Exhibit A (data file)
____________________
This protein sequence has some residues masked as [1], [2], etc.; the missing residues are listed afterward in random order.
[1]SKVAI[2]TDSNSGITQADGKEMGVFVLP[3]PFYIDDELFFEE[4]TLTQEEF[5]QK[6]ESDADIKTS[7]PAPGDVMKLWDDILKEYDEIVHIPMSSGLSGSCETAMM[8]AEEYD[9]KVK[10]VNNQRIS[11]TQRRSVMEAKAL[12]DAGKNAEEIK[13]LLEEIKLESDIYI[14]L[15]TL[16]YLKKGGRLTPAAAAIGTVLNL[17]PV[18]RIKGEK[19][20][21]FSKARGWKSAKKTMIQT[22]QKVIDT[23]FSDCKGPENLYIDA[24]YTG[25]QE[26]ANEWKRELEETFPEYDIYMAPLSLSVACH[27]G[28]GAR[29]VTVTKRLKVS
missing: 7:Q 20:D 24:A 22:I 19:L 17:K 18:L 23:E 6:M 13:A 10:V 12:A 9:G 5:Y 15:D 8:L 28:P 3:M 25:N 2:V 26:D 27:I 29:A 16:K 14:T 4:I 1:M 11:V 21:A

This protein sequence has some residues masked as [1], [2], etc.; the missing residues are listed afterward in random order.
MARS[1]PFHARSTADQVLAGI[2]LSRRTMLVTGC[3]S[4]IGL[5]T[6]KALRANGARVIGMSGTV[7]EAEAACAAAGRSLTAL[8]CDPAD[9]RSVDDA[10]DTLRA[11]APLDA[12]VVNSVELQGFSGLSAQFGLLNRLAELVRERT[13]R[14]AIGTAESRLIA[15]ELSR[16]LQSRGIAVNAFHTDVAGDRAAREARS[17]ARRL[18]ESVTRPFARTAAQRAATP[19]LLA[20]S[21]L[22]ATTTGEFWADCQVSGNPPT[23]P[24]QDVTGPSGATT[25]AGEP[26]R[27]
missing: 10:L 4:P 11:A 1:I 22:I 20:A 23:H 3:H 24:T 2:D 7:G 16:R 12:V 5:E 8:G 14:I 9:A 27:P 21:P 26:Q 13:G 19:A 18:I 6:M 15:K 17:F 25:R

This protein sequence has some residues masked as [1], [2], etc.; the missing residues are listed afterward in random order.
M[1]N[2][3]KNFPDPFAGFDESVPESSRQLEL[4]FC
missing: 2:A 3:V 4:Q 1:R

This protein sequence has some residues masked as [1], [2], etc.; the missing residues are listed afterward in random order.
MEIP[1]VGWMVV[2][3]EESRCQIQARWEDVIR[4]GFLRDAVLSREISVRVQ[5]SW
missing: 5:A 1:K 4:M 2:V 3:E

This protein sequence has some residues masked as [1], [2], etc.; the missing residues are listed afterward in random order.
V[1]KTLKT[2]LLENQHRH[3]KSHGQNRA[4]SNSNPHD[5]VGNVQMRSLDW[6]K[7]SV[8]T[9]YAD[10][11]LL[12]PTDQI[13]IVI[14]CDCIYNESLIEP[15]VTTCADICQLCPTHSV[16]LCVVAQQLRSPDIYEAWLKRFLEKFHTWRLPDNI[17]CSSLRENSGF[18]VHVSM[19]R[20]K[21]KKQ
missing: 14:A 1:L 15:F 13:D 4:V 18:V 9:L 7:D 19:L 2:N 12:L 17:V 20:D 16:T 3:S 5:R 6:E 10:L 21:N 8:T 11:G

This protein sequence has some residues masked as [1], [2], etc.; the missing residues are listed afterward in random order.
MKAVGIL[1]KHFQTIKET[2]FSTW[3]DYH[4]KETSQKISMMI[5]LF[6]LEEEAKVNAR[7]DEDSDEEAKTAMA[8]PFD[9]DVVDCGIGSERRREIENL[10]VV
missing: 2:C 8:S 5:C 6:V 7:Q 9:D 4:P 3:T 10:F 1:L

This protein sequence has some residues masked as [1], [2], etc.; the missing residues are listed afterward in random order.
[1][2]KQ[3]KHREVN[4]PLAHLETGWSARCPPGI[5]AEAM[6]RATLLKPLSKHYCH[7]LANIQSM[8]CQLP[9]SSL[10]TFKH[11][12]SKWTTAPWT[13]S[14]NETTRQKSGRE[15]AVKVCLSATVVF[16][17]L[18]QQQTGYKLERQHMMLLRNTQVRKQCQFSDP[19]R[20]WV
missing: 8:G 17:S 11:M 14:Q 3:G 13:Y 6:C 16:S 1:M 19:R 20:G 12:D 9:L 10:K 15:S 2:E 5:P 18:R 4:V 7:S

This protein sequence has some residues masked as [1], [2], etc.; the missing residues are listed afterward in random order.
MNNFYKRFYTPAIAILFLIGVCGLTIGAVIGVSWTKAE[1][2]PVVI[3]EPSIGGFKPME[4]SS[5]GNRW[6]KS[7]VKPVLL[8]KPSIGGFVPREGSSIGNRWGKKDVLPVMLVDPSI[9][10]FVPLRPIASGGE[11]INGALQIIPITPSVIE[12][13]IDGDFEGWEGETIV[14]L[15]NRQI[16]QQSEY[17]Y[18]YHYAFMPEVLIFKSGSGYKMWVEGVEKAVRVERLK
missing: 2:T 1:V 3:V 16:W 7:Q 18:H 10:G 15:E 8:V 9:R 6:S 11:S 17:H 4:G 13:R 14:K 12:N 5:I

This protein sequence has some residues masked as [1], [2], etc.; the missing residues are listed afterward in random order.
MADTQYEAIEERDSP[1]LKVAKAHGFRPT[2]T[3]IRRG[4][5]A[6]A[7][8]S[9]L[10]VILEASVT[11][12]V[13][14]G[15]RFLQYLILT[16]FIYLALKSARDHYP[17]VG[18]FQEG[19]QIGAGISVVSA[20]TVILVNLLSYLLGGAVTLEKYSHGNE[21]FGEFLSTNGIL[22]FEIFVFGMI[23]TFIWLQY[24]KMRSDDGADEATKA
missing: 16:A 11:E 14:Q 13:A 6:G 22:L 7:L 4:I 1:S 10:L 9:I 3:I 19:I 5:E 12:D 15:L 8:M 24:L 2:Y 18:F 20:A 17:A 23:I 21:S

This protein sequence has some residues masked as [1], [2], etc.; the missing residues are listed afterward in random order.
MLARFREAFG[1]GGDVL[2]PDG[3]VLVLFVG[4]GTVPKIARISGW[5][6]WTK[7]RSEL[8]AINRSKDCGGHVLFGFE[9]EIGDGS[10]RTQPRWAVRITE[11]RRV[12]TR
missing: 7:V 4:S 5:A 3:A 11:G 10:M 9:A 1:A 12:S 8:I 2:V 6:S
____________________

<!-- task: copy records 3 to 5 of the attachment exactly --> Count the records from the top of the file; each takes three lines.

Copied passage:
This protein sequence has some residues masked as [1], [2], etc.; the missing residues are listed afterward in random order.
M[1]N[2][3]KNFPDPFAGFDESVPESSRQLEL[4]FC
missing: 2:A 3:V 4:Q 1:R

This protein sequence has some residues masked as [1], [2], etc.; the missing residues are listed afterward in random order.
MEIP[1]VGWMVV[2][3]EESRCQIQARWEDVIR[4]GFLRDAVLSREISVRVQ[5]SW
missing: 5:A 1:K 4:M 2:V 3:E

This protein sequence has some residues masked as [1], [2], etc.; the missing residues are listed afterward in random order.
V[1]KTLKT[2]LLENQHRH[3]KSHGQNRA[4]SNSNPHD[5]VGNVQMRSLDW[6]K[7]SV[8]T[9]YAD[10][11]LL[12]PTDQI[13]IVI[14]CDCIYNESLIEP[15]VTTCADICQLCPTHSV[16]LCVVAQQLRSPDIYEAWLKRFLEKFHTWRLPDNI[17]CSSLRENSGF[18]VHVSM[19]R[20]K[21]KKQ
missing: 14:A 1:L 15:F 13:D 4:V 18:V 9:L 7:D 19:L 2:N 12:L 17:V 20:D 16:T 3:S 5:R 6:E 10:L 21:N 8:T 11:G